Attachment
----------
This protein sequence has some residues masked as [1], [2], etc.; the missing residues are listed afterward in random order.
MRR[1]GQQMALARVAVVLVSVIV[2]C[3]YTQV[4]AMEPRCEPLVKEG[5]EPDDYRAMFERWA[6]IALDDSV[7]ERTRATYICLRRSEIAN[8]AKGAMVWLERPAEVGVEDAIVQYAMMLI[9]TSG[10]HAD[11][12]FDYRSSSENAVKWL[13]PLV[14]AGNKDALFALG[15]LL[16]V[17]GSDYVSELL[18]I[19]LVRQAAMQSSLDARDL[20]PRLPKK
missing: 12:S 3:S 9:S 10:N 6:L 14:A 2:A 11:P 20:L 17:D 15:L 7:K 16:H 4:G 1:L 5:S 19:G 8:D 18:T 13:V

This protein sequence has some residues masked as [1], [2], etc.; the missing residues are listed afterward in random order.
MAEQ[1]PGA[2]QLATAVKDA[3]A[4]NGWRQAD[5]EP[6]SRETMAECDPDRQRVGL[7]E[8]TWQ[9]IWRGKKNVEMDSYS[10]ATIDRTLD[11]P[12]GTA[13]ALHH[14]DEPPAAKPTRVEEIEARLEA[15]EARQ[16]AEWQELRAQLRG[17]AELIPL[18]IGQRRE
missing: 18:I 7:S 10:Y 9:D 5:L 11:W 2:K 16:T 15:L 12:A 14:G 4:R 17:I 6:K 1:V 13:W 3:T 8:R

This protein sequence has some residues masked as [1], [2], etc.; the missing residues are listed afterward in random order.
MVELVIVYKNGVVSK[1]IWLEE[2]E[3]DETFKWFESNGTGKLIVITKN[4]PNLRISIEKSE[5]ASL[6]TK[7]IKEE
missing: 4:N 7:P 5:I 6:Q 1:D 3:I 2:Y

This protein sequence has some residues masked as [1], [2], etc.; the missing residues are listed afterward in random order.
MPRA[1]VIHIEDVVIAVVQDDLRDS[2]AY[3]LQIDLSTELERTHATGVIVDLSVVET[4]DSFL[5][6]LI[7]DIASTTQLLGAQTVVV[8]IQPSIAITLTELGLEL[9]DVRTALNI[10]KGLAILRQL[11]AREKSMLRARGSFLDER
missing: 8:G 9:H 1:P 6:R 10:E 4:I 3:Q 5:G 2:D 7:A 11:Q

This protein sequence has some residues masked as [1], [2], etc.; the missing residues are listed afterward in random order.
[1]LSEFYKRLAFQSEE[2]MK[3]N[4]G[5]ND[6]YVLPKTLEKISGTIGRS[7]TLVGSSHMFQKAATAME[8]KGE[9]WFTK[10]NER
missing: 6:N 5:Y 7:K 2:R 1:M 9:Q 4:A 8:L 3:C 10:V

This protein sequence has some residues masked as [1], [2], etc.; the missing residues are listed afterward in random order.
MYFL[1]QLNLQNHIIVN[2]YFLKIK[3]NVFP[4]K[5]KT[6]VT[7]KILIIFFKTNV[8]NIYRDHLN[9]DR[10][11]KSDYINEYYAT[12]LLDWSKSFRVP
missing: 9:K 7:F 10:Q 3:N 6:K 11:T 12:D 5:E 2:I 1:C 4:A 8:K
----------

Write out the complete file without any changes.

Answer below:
This protein sequence has some residues masked as [1], [2], etc.; the missing residues are listed afterward in random order.
MRR[1]GQQMALARVAVVLVSVIV[2]C[3]YTQV[4]AMEPRCEPLVKEG[5]EPDDYRAMFERWA[6]IALDDSV[7]ERTRATYICLRRSEIAN[8]AKGAMVWLERPAEVGVEDAIVQYAMMLI[9]TSG[10]HAD[11][12]FDYRSSSENAVKWL[13]PLV[14]AGNKDALFALG[15]LL[16]V[17]GSDYVSELL[18]I[19]LVRQAAMQSSLDARDL[20]PRLPKK
missing: 12:S 3:S 9:S 10:N 6:L 14:A 2:A 11:P 20:L 17:D 15:L 7:K 16:H 4:G 1:L 5:S 19:G 8:D 18:T 13:V

This protein sequence has some residues masked as [1], [2], etc.; the missing residues are listed afterward in random order.
MAEQ[1]PGA[2]QLATAVKDA[3]A[4]NGWRQAD[5]EP[6]SRETMAECDPDRQRVGL[7]E[8]TWQ[9]IWRGKKNVEMDSYS[10]ATIDRTLD[11]P[12]GTA[13]ALHH[14]DEPPAAKPTRVEEIEARLEA[15]EARQ[16]AEWQELRAQLRG[17]AELIPL[18]IGQRRE
missing: 18:I 7:S 10:Y 9:D 5:L 11:W 2:K 16:T 15:L 12:A 14:G 4:R 17:I 6:K 1:V 13:W 3:T 8:R

This protein sequence has some residues masked as [1], [2], etc.; the missing residues are listed afterward in random order.
MVELVIVYKNGVVSK[1]IWLEE[2]E[3]DETFKWFESNGTGKLIVITKN[4]PNLRISIEKSE[5]ASL[6]TK[7]IKEE
missing: 4:N 7:P 5:I 6:Q 1:D 3:I 2:Y

This protein sequence has some residues masked as [1], [2], etc.; the missing residues are listed afterward in random order.
MPRA[1]VIHIEDVVIAVVQDDLRDS[2]AY[3]LQIDLSTELERTHATGVIVDLSVVET[4]DSFL[5][6]LI[7]DIASTTQLLGAQTVVV[8]IQPSIAITLTELGLEL[9]DVRTALNI[10]KGLAILRQL[11]AREKSMLRARGSFLDER
missing: 8:G 9:H 1:P 6:R 10:E 4:I 3:Q 5:G 2:D 7:A 11:Q

This protein sequence has some residues masked as [1], [2], etc.; the missing residues are listed afterward in random order.
[1]LSEFYKRLAFQSEE[2]MK[3]N[4]G[5]ND[6]YVLPKTLEKISGTIGRS[7]TLVGSSHMFQKAATAME[8]KGE[9]WFTK[10]NER
missing: 6:N 5:Y 7:K 2:R 1:M 9:Q 4:A 8:L 3:C 10:V

This protein sequence has some residues masked as [1], [2], etc.; the missing residues are listed afterward in random order.
MYFL[1]QLNLQNHIIVN[2]YFLKIK[3]NVFP[4]K[5]KT[6]VT[7]KILIIFFKTNV[8]NIYRDHLN[9]DR[10][11]KSDYINEYYAT[12]LLDWSKSFRVP
missing: 9:K 7:F 10:Q 3:N 6:K 11:T 12:D 5:E 2:I 1:C 4:A 8:K